On the violation of consumers’ rights
IT is cheery news that officials of the Consumer Protection Council (CPC) have expressed their readiness to increase awareness about the rights of consumers. Unlike other economies where consumers are accorded well-deserved respect, businesses in Nigeria often ignore consumers’ complaints or shoddily respond to such. This kind of ill-treatment, of course, fails to take cognizance of the fact that without the consumers, businesses cannot thrive. And because of ignominy for consumers, economic development is retarded. While the Council’s move is welcome, however, it does not vitiate the position that the CPC has for too long failed to justify its existence, having failed to take up the complaints of consumers and therefore it stands accused of equally perpetrating the abuse of consumer rights.
The somnolence of the CPC has, indeed, paved the way for a situation in which businesses and services ride roughshod over consumers while the latter meekly accept their bleak fate. Consumers gloss over such ill-treatment largely because neither the CPC nor any other agency of government would come to their rescue. This is why a consumer discovers he or she has bought a bad product but does not bother about returning it knowing full well that he or she would not make a headway with the complaint. It is only in a very negligible number of cases that consumers who feel aggrieved take their complaints to a law court, given the fact that many Nigerians do not have the enlightenment and resources to explore this option. Regrettably also, if the CPC prosecutes cases at all, it is only those ones that would earn it media publicity. Which is why businesses or service providers wantonly increase the cost of their products despite protests by consumers; airlines would arbitrarily change schedules without adequate provision for the inconveniences of their customers; and this is why telecommunications companies would wittingly charge customers for services not rendered, to mention only a few.
The CPC needs to strengthen its awareness campaigns and rightfully assert itself as the protector of consumers. In undertaking this role afresh, the agency needs to avoid being intimidated by government officials or other persons of influence while it remains committed to the objectives for which it has been set up. In this regard, the government should appreciate or acknowledge the fact that the agency would only function optimally when the appointing government in power does not nibble away at its powers by meddling in its activities. There should be well-defined sanctions for government officials and other people who may like to deploy their influence to stop the investigation and prosecution of complaints lodged before the agency.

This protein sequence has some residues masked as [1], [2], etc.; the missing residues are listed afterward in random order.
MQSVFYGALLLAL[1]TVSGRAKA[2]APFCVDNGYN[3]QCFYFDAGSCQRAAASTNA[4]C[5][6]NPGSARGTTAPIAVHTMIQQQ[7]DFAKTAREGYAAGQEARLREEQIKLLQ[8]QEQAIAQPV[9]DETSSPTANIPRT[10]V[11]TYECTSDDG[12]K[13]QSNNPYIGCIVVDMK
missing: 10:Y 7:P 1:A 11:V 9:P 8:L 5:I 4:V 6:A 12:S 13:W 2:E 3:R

Unfortunately, to start with, most of these consumer rights are not known to the generality of the public. Thus the urgent assignment for the CPC now is to create awareness about these rights. The CPC lists some of these consumer rights to include: the right to satisfaction of basic needs – access to basic goods and services necessary for survival, such as food, water, energy, clothing, shelter, health-care, education and sanitation (goods and services must meet the standard of quality promised such that there is value for money in the purchase); the right to safety – protection from hazardous products, production processes and services; the right to information – the provision of information to enhance consumer choice as well as protection from misleading or inaccurate advertising and labeling; the right to choose – access to a variety of quality products and services at competitive prices; the right to redress –compensation for misrepresentation, shoddy goods and unsatisfactory public and private services, including the right to adequate legal representation; the right to consumer education – acquisition of the skills required to be an informed consumer throughout life; the right to consumer representation – advocacy of consumers’ interest and the ability to take part in the formulation of economic and other policies affecting consumers i.e. the right to be heard; and the right to a healthy environment – habitation is a place that is safe for present and future generations and which will enhance the quality of their lives.
If the CPC says it has the responsibility of protecting the right of a consumer to private and public services, for instance, what action has it ever taken to redress the case of Nigerians who applied for the Nigeria Immigration Service (NIS) jobs and died or were injured in the process after the government had indirectly extorted money from them? When and how has the CPC protected the rights of consumers to live in a healthy environment? The CPC cannot claim to be ignorant of the patently disturbing unhealthy environment in which majority of the nation’s citizens live because of poverty. What has ever been done about air and noise pollution that significantly distracts from safe habitation? The council is crucial to a nation’s economic development. It should wake up from its slumber, protect consumers’ rights and get rid of its image of a lame duck.